Drone Advice chats with global medical drone expert, Dr. Jeremy Tucker, about how drones are helping reshape the healthcare industry. Dr. Tucker also gives us a preview of the World’s first real IOT smart mailbox system from AirBox Technologies®.
DroneAdvice: When did you first realise the potential for drones to be used in the health industry?
Dr. Tucker: The day after Amazon announced they were going to deliver packages by drone back in December 2013, it became very obvious to me that we would use drones in healthcare. I wrote a blog about the many potential use cases that same month and everything kind of took off.
Healthcare is very complex and not only do we need to securely move and share data but we need to move supplies, equipment, specimens, vaccines and blood products. Automation, whether through drones, robots or even artificial intelligence, will help the elderly maintain independence much longer than in the past.
Photo by Cristian Newman from Unsplash
DroneAdvice: As the global medical drone expert, what in your view are the three most compelling use-cases for drones in the health industry?
Dr. Tucker: Getting aid to those who need it quickly will probably cover all three of these. First, rapid defibrillator delivery to a cardiac arrest victim will help save more lives. Why do you think they are all over airports, malls and schools? Unfortunately, people collapse virtually anywhere and if a drone AED can be summoned in a couple minutes, this may save a life. In fact, this was studied in Sweden and the findings were published in JAMA.
Blood product delivery is of course already being done in Rwanda. This would also be pretty important to save lives of soldiers on the battlefield. In a more remote area, hampered with rough terrain or long distances, or remote islands, blood products can reach people in record time where it just would not have been possible before.
Vaccine delivery is also vital to public health and to prevent disease spread, especially to remote or island communities. But what about an outbreak of a deadly disease? We will be able to disseminate critical medications and vaccines to large populations like never before, even if they are quarantined.
So I gave you three deliveries use cases, but let’s not forget about search and rescue. I think rescue from drowning is pretty compelling. Water rescue is dangerous and takes some time even if lifeguards are standing by. Sometimes a potential victim does not have minutes. Drones can drop an inflatable giving rescue personnel more time to reach them.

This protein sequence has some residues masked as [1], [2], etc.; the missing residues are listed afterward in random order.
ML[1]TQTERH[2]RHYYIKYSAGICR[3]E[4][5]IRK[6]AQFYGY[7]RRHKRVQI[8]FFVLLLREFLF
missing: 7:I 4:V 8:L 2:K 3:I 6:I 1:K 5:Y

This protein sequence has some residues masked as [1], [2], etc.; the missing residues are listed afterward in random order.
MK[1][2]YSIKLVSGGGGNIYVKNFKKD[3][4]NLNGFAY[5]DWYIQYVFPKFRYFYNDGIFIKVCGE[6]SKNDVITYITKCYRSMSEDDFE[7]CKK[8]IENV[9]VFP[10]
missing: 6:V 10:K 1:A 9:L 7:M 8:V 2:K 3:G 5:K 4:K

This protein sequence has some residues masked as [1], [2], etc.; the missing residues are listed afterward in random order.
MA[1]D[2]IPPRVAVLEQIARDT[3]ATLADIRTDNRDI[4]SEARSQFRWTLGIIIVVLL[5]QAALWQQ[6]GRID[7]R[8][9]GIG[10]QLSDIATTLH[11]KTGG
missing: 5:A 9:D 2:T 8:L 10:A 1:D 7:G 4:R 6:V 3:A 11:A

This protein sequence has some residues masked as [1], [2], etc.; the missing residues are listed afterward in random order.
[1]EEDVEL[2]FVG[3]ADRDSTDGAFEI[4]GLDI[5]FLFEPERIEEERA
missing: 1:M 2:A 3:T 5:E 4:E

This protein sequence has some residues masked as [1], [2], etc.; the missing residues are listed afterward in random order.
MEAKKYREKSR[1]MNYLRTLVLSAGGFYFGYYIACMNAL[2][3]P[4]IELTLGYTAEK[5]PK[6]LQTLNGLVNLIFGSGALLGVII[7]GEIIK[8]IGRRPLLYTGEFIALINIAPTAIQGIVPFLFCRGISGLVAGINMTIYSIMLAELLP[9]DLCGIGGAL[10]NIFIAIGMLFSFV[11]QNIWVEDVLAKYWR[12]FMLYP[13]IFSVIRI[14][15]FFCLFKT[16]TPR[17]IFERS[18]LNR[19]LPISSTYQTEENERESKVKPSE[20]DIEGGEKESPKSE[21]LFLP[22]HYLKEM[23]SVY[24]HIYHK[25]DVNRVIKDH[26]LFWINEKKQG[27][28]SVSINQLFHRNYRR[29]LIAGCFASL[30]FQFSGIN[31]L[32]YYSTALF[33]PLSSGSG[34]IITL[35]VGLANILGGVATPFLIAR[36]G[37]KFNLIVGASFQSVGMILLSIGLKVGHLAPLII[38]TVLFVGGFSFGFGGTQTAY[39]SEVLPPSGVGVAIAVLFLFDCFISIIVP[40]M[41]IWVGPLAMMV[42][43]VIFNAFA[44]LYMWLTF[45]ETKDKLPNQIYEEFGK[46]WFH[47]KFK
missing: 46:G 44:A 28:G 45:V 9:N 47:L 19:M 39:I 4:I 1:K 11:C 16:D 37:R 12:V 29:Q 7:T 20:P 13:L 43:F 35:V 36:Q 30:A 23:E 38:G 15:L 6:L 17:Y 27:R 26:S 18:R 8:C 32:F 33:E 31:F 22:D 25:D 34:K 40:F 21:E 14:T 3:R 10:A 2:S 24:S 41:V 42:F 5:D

Mass casualty from natural disaster is another important use for drones in locating displaced people and helping to get rescue supplies to them. Assisting in providing wireless communications when conventional systems are out, or finding missing people, are all possible with drones.
Photo by NASA
DroneAdvice: We understand that around 60% of people in the world don’t have a reliable mailing address. Tell us a bit about how AirBox Technologies® is helping fix this problem, and about how its system fits into the medical drone ecosystem.
Dr. Tucker: It is true that approximately 4 billion people in the world do not have a defined address. This is a real problem in a world that is developing many on-demand delivery models. Countries without an address get left behind and lose out on the economic benefit that this provides. Most of us in developed countries take this for granted. AirBox Home provides its user with a GPS address that can move with the user. The box can be moved to where you are located very easily. This doesn’t currently exist. In addition, you can potentially have a network of AirBox Homes around a city or neighborhood and have the box assigned to you when a drone delivery is coming. The box is secure and could be assignable to any number of users. Having a secure box is necessary for healthcare applications in the US due to HIPPA laws for privacy.
DroneAdvice: Has AirBox Technologies® completed any real-world trials? If so, how did the system perform?
Dr. Tucker: We have done deliveries to the box in testing. We are now implementing this technology in multiple places around the globe. We can integrate with almost any drone platforms and can also accept ground deliveries.
DroneAdvice: What do you think needs to happen from a regulatory standpoint for drones to be fully harnessed in healthcare and for the AirBox Technologies® system to be widely adopted?
Dr. Tucker: We will need safe automated drone flights to be realized. Point to point delivery, of say blood specimens from a clinic to a lab, will be frequent, lightweight and time-sensitive which is ideal for drone delivery and it will actually cost less than current ground-based courier business models. In order to achieve this, we certainly need BVLOSflight, flights over populations or people and eventually even nighttime flights. Drone corridors can be used for safety and to minimize potential for harm and also annoyance to humans.
Dr. Tucker is a physician executive and a practicing emergency physician at U.S. Acute Care Solutions, a national integrated acute care company.